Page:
NSE whistleblower’s 4th letter alleges rigging of currency market; manipulation at NSE
The whistleblower, whose letter was first published by Moneylife
, leading to a massive investigation into the National Stock Exchange (NSE) has written a fourth letter addressed to the SEBI (Securities and Exchange Board of India) chairman, which alleges that many of the problems identified by him remain unaddressed despite the apparently sweeping investigation.
The whistle-blower has also alleged rigging in the rupee-dollar trading that gives an unfair advantage to some companies based overseas, and cautioned the problem could spread to the commodities markets. He also says that the National Stock Exchange (NSE) has much more to do to prevent manipulation in stock markets and make trading systems more transparent and fair.
It may be recalled that the whistleblower (who calls himself Ken Fong) had copied his first letter to Moneylife leading to the NSE filing a Rs100 crore defamation against this publication, which was subsequently withdrawn, with the exchange paying a fine of Rs50 lakhs levied by the court. He followed up with two more letters, the last of which was addressed to this writer. This fourth letter, dated 14 February 2017, which forms a part of the second round of show cause notices issued by SEBI to was addressed to Ajay Tyagi, when he was with the Ministry of Finance.
The detailed, 12-page letter claims that many of the problems remain. The irregularities at the NSE and in some cases, the Bombay Stock Exchange, and the methods used to go around the systems. He has highlighted `various transgressions', alleging the lapses are because of negligence of the exchanges, and in some cases their unwillingness to function in a more transparent manner. While the letter has made several allegations and named specific names, we have decided to publish it because it forms a part of SEBI’s detailed show cause notice to NSE officials. Moneylife is publishing a series of articles based on these notices including feedback from the private companies, exchanges and brokerages involved. We will also update this article with any comments or feedback we receive from them. A copy of the letter is available below.
The whistleblower makes eight key points this time. They are…
1. That old problems remain on the size has changed from milliseconds to micro seconds — but unfairness remains. In this section he alleges that exchanges are still dragging their feet over transparency measures and provides complex technical details to make his case.
2. Lack of control over market abusive practices such as spoofing and flashing orders: The whistleblower alleges that exchanges pay lip service to this objective but have not done enough. His charge is that preventing order modification is not enough, order cancellation is also a problem. In this case, the whistleblower has issues with how both national exchanges the NSE and the Bombay Stock Exchange (BSE) have handled the issue despite time-stamped data being available for audit.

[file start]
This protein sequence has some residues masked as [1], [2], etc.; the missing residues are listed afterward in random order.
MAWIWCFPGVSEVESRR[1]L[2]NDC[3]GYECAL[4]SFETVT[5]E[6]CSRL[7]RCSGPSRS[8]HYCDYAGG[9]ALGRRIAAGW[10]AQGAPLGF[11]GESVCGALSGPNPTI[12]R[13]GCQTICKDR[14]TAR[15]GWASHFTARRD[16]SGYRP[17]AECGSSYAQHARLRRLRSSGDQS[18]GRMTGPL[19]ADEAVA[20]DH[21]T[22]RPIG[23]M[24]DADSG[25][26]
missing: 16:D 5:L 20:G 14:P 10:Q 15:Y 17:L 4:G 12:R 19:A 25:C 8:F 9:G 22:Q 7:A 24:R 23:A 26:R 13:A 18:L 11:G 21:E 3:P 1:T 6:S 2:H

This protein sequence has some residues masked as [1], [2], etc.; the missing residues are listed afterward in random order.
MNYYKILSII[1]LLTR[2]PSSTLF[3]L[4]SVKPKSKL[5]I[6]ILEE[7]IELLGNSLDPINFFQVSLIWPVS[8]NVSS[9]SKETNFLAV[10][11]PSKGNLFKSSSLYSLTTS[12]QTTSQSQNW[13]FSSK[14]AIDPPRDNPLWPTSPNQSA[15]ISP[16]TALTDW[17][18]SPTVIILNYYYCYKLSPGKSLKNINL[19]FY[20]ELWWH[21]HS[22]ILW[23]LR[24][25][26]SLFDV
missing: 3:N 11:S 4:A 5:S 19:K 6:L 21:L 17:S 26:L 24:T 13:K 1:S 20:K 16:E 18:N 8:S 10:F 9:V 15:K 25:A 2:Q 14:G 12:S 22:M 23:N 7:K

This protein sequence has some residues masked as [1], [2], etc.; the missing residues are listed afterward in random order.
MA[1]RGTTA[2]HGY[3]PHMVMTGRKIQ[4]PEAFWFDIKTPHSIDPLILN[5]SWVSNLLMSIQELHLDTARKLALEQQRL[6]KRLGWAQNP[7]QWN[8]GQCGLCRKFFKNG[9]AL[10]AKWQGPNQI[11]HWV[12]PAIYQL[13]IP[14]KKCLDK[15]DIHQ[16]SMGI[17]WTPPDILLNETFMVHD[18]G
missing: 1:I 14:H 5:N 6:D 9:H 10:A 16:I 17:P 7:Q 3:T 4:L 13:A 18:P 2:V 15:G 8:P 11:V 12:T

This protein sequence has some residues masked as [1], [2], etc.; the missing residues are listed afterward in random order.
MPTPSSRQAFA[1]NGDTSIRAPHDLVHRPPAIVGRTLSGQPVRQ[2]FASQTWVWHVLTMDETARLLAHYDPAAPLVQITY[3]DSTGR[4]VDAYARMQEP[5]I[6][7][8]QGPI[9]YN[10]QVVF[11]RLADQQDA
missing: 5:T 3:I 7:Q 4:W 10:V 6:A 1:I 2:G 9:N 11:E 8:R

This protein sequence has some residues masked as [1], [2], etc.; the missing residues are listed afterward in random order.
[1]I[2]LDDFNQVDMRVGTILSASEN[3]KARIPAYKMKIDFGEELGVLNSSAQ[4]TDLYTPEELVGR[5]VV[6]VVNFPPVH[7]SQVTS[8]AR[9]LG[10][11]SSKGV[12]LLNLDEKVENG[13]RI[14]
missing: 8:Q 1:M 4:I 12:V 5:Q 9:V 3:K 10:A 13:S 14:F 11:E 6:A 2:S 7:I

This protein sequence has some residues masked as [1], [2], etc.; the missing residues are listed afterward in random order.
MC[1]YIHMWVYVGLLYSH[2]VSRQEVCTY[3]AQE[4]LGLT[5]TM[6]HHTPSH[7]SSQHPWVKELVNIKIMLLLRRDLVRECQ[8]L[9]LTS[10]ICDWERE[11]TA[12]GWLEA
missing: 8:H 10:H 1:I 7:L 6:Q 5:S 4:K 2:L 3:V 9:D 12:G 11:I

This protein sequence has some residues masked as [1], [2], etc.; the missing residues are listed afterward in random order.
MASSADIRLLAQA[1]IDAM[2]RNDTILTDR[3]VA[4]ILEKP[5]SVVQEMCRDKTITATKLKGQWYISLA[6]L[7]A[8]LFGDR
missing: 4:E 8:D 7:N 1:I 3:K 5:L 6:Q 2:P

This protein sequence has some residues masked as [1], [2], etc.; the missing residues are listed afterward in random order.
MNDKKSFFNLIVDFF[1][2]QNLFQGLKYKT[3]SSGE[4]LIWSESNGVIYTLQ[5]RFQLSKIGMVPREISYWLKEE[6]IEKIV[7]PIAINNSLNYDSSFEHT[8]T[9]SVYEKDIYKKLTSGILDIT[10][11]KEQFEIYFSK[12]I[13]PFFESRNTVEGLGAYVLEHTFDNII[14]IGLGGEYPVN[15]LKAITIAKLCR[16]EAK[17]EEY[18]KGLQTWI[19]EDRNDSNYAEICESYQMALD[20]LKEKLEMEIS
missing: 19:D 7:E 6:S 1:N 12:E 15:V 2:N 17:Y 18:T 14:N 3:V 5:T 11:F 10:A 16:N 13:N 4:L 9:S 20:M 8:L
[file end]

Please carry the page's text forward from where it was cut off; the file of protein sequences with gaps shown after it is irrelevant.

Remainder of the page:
3. Exchanges create policy and commercial impediments to prevent equity across firms alleges the whistleblower. In this section, he alleges that both exchanges have a ‘comfort zone’ with select firms who support their policy initiatives and new products. This section raises issues with how BSE is allegedly creating ‘non-commercial impediments’ while NSE introduced ad hoc ‘volume discounts’ for short periods and tweaks the criteria to benefit some firms instead of having a clear, transparent policy.
4. Access to USD_INR feeds prohibited in India is enjoyed by select firms via global links. There are some serious charges here and the whistle blower alleges that certain global firms like Tower Capital have benefitted from access to US data. The whistleblower had made these allegations in the third letter addressed to this writer, which is also a part of the show cause notice.
5. Inter exchange colocation links continue to be tweaked illegally. In this section the whistleblower makes another serious charge that although official billing for the collocation links are through official vendors, the actual networks continued to be owned by unlicensed vendors. The basis of the allegation is explained in detail.
6. Transgressions at commodities exchanges continue even as options are about to be introduced, claims the whistleblower. In this, he goes on to what was happening at the controversial MCX before SEBI’s investigation and the change in management.
7. NSE is burying the dark fibre issue claims the whistleblower, however the new set of show cause notices issues by SEBI are over this issue.
8. Action against entities which abused the system remains, he says. However, again, the latest show cause notices cover several brokerage firms who have been called and their testimony recorded.
This article will be updated with any responses from those who are mentioned in the whistleblowers letter.
Here is the fourth letter from the Whistleblower…